Whereas some of trumpeter and composer Wadada Leo Smith’s recent releases have been for large ensembles such as the avant-funk electric ensemble Organic, his latest (ahead of the forthcoming multi-disc chamber jazz opus Ten Freedom Summers), Dark Lady of the Sonets (TUM Records) is an album of direct, elegant simplicity for acoustic trio.
Mbira is a vehicle for Smith’s trumpet and flugelhorn, Min Xiao-Fen’s pipa (lute) and occasional vocal, and Phaeroan akLaff’s drums.
Improv lovers may know Xiao-Fen for the powerful and rigorously bare-boned duets she recorded with guitarist Derek Bailey in the late 90s. The coloration of her interplay with Smith’s brass can be similarly austere, but it is also invigorating, and the superb drumming of akLaff, who has rarely sounded so essential, adds body, bounce and drama, as well as drive.
Smith describes his ensemble as being “dedicated to realising a spiritual music within the African creative music idiom (with) the same ensemble conception and philosophical/mystical nature as in the Shona music tradition of Zimbabwe”, but with a contemporary interpretation.
The album has a sprightly multikulti vibe, which calls to mind Don Cherry’s Codona trio with multi-instrumentalist Colin Walcott and Brazilian percussionist/berimbau player Nana Vasconcelos. That resemblance is particularly striking on Dark Lady’s shortest and most rhythmically linear track, “Zulu Water Festival”, in which Xiao-Fen’s comments cut through Smith’s head melody, her pipa imparting a formal elegance with overtly Chinese overtones, a direct cultural allusion such that she usually avoids.
The trio’s control of dynamics is masterly. Witness seven minutes into “Sarah Bell Wallace”, where there’s a sudden relaxation of tension in tandem with a tightening of focus and raise in temperature. Or “Blues: Cosmic Beauty”, which starts with fierce rebarbative intent, but slowly simmers down to limpid interplay and a spacious, sparkling backing to the first of Xiao-Fen’s vocals.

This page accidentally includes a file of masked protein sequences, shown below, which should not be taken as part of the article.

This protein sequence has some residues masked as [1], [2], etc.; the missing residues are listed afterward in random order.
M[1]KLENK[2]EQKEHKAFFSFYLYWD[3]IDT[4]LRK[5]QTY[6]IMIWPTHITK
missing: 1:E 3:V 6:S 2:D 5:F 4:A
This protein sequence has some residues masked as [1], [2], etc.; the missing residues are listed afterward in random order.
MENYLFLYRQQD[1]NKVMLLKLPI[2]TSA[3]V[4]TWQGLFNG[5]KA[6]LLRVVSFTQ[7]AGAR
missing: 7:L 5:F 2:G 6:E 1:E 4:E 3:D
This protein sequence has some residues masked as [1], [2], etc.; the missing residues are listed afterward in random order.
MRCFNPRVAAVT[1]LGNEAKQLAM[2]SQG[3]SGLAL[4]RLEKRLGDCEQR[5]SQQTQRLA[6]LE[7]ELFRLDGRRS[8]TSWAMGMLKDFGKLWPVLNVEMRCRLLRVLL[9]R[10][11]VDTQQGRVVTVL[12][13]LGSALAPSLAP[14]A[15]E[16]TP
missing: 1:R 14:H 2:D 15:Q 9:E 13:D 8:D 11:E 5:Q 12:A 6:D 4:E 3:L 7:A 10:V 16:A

Smith’s song structures favour dramatic interpretation, as on the complex two-part “Mbira”, which has a vigorously interpreted first act and a more impressionistic second, in which Xiao-Fen’s vocal is enveloped in a percussive swirl while Smith blows in counterpoint.
On the first part of “Dark Lady of the Sonnets” Xiao-Fen sings Smith’s plaintive lyric in memory of Billie Holiday, while its second movement is contrastingly vigorous; a percussion-dominated workout that casts Smith into the eye of a storm in which the pipa evokes a sharp wind and piercing, lateral rain.
Sometimes, when I play this album, I focus on Smith and Xiao-Fen’s pas de deux (it’s worth bearing in mind that Smith plays ‘ethnic’ instruments such as the koto himself, so this trio is the expression of an abiding interest); at other times it the drummer seems to have it all. But the even-handedness of the trio is remarkable, and for all the wit and verve of their interpretation, they trace the strengths of Smith’s compositions with the clarity of a blueprint.
Notwithstanding my Codona comparison, the 71 year old trumpeter’s playing here is at its most commanding and original. In his lucid, vividly dramatic music, all three protagonists are all equally forceful and dynamic, and their collective agility and nuance of judgement is perfectly captured.
Wadada Leo Smith – Ten Freedom Summers